Sunday, January 21, 2007

Une Semaine et ma famille

Well I have been here in Senegal for one week. The first five days were all orientation…which was annoying in many respects because they were telling me things I already knew. Not to mention, I think learning from observation and experience is better than just being told about the culture. For example, we spent like two hours talking about the way men will approach women to express their love. I feel like once it happened to you a few times, you could figure out what men do when they approach you (i.e. “what’s your name? your number? Your address? I love you.” Etc.) But some of the orientation was beneficial, such as the Wolof sessions and the information about Senegalese values.
Friday I moved in with my family. It is a very big family:
Dio-Dio (Jo-Jo) – 25 years (ma soeur). She is studying tourism. She also speaks a little English, which comes in handy when I am having communication problems. She also knows some Italian.
Uzin – 24 years (mon frère) – makes really delicious Senegalese tea (which is very strong and has lots of sugar. It’s a cultural tradition; it takes special practice to make it.)
Ndeye – 21 years (ma soeur) – A really sweet girl who hates to follow the rules in Uno.
Souba – 18 years (ma soeur) – Also knows some English but is studying Spanish at school as well.
Samba – 13 years (mon frère) – likes football and loves to play Uno. He was able to explain the rules of the game to the rest of the family, so we play often.
Nene – 10 years (ma soeur) – Full of personality, she reminds me of a little diva.
Baba – 4 years (mon frère) – wishes he can play Uno with us, but is completely satisfied as long as we include him in some way (he loves to yell « Uno » randomly and say my name and start giggling)
And ma mère – Yaay – really kind and outgoing, always asking me if everything is okay.

There is also another girl living with us, but I haven’t gotten her name (Rabah, I think). I also met my uncle, Tonton, yesterday. My father is in the military. We have three goldfish and a parrot. It’s a very nice house, located in Comico 2, which is where military families live. I am about 15 minutes from Suffolk where I will be taking classes. And I think I can totally get used to bucket showers. ;)
All the ladies in the fam are gorgeous and the men are cute, which only goes to show how the people in Senegal are. The tv is always on: either on music videos from all over the world, soap operas from Brazil and Spain, news programs from Senegal or foreign films ( I have watched one from India and another from Japan). They also love watching movies, whether they are dubbed or with subtitles (they have watched at least three of the American movies I brought from home already). The tv is on when they clean, eat, play cards, just as background noise. This will take some getting used to, but listening to French tv all the time may improve my comprehension skills.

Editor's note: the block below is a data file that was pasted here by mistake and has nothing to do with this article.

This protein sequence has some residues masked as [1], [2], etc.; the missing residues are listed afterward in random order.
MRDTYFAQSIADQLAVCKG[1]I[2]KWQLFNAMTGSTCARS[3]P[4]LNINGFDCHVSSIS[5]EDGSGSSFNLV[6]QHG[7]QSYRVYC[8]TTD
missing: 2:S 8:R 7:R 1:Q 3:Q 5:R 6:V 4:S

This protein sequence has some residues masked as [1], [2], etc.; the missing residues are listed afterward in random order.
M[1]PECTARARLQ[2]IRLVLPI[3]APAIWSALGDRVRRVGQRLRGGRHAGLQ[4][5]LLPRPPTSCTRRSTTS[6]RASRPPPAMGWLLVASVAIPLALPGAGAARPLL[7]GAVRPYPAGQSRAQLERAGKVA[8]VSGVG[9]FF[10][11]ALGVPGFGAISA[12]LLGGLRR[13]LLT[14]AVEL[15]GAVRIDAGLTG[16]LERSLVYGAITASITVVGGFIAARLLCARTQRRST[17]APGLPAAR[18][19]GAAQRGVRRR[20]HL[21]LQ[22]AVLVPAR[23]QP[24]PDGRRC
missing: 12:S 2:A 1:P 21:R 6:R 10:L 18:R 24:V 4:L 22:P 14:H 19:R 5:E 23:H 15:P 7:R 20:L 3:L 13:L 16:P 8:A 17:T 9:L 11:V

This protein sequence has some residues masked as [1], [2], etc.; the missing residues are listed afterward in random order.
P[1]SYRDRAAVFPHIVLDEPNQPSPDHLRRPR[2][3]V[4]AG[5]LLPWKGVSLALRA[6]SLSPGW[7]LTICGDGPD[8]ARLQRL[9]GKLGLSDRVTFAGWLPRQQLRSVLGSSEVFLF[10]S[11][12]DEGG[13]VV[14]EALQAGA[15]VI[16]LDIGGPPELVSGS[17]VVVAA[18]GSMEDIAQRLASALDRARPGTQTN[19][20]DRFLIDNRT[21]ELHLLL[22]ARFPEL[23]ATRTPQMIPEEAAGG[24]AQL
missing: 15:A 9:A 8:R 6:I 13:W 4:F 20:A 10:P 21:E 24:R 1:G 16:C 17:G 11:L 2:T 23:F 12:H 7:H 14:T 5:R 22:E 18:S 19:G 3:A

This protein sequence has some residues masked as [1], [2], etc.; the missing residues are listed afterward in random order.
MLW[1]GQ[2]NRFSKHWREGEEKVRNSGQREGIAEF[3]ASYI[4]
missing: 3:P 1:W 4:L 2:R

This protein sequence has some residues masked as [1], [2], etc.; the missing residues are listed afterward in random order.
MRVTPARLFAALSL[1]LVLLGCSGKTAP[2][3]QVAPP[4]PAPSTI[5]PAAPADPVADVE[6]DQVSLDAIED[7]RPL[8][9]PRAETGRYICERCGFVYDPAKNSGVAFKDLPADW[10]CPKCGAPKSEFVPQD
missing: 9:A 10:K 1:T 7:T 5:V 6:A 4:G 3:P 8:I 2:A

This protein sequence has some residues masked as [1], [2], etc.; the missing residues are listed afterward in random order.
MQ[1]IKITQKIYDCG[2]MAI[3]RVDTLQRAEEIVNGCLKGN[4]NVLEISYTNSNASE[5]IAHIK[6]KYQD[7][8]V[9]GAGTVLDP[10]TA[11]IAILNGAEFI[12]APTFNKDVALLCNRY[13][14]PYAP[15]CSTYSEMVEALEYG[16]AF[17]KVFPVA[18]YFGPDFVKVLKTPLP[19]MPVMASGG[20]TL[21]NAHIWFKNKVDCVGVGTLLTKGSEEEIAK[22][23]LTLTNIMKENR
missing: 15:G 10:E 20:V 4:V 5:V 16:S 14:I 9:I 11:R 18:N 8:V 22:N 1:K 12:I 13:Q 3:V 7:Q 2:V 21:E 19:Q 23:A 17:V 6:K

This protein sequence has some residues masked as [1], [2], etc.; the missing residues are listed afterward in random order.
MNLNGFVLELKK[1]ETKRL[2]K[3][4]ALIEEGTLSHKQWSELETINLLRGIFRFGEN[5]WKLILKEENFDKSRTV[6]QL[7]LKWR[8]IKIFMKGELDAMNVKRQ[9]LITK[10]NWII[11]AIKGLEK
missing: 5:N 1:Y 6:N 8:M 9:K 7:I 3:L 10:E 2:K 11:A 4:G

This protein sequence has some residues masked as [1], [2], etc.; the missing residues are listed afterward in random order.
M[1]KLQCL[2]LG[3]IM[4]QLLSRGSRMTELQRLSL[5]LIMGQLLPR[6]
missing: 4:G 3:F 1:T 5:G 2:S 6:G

Yesterday we went on a tour of downtown Dakar as a group. I can’t reiterate how much I hate being in touristy groups, so needless to say, it was quite bothersome because we stood out so much. After that, I rested a bit, then headed to the Suffolk soccer field to play a friendly game of football. We, the CIEE girls, played against the Suffolk girls’ team and got beaten 2-0. Nevertheless, it made me realize how much I missed being out on the field, and I am going to see if I can train with them and play on their team. My brother, Samba, went with me to the game, so that was fun (he helped me learn crucial words in French, i.e. goal, kick, referee).
Later, I will write a blog comparing my experience here to my experience in Ghana. One thing off the bat is “la nourriture” (food). The Senegalese food actually has taste and isn’t overly spicy. They also use more ingredients, delicious sauces, and a lot of baguettes. Often they serve fruit as dessert after a meal. It was really funny when the other students in CIEE learned that we would be eating with our hands out of bowls. After various Fufu/Kenkey experiences in Ghana, I was a little doubtful about the Senegalese food experience. But, the food here is much better, there isn’t some sketchy soup and sticky, doughy material, just rice or couscous or bread. You sit on the floor, minus shoes, wash your right hand, and wait until your host digs in. Then you can eat out of your side of the bowl, making sure to not reach into the middle. The meat and vegetables are in the middle, so the host distributes these evenly to the rest of the eaters. When you are finished, you can burp to say you are satisfied, or say “Net na barima” (it was good, I am satisfied). You then get up and wash your hands (this has been difficult to do with the host family because they want you to “mangez!” a lot, so you kind have to really be firm or just finish all your food).
One thing my host sisters love for me to talk about is my “jaay fondey.” This means “big butt.” The Senegalese want us to gain weight and have a “jaay fondey.” I am going to take a dance class, play soccer, and perhaps join the local gym in order to not gain a larger “jaay fondey.”

3 comments:

anna d said...

Justine,
Sounds like you are settling in wonderfully.

Look forward to hearing more from you.

PaPa said...

Justine,

I just love your attitude and outlook.

Glad that you got there OK and are off and running.

Sachi said...

People should read this.